Entries in Dietary Guidelines (2)


Will a Food Plate Replace Food Pyramid?

USDA/MyPyramid [dot] gov(WASHINGTON) -- The nearly 20-year-old representation of a healthy diet is about to give way to a new symbol: on Thursday, the U.S. Department of Agriculture unveils its replacement for the food pyramid.

Speculation is that the new symbol will be a round dinner plate with sections representing how much of each of the food groups people should consume in a meal.

The USDA has said the change came about to bring people's attention to the need for a healthier diet.

Experts believe a plate would be a good choice.

"It answers the simple question, 'What should my plate look like at any given meal?'" said Baltimore nutritionist Monica Reinagel.

The original pyramid was released in 1992 and included the four food groups stacked in the shape of a pyramid with the number of recommended servings of each group a person should eat in a day.  The widest part of the pyramid shows the foods that should make up most of the diet -- breads, cereals and grains.  Fats occupy the top of the pyramid.

The USDA revised the pyramid in 2005.  The new symbol expanded the number of food groups to six and also included a person walking up steps on the side of the pyramid to emphasize the need for exercise.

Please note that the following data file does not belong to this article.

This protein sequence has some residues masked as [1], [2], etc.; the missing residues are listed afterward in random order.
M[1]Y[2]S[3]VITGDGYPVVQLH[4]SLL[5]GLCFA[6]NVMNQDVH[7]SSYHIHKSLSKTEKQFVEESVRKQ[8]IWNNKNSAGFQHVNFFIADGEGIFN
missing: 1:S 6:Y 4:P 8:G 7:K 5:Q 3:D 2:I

Nutrition experts are glad to see both versions of the pyramid go.  They say they're complicated, and sometimes give the wrong ideas about certain foods.  They also hope that in addition to being simpler, the new symbol will place a greater emphasis on the need for physical activity.

Copyright 2011 ABC News Radio


New Dietary Guidelines Being Released; Call for Less Salt Intake

Photo Courtesy - Getty Images(WASHINGTON) -- The U.S. Department of Agriculture and the Department of Health and Human Services will release the 2010 Dietary Guidelines for Americans on Monday.

By law, the USDA and HHS reviews and updates the guidelines every five years.  This latest version includes several updated recommendations, most notably in sodium intake.

The government is asking nearly half of the U.S. population to cut the amount of sodium they ingest daily to 1,500 mg or less.  Those affected include African Americans, adults over the age of 51 and people suffering from hypertension, diabetes or chronic kidney disease.  For everyone else, the daily sodium intake remains at 2,300 mg.

Other recommendations include:

-- Encouraging less intake of saturated fats, trans fats and cholesterol, although no changes were made to the actual amounts recommended.

-- Reducing the intake of calories from solid fats and added sugars.  New recommendations will be stronger than those set in the 2005 Guidelines.

-- Consuming protein from a variety of sources, especially from seafood.

Copyright 2011 ABC News Radio

ABC News Radio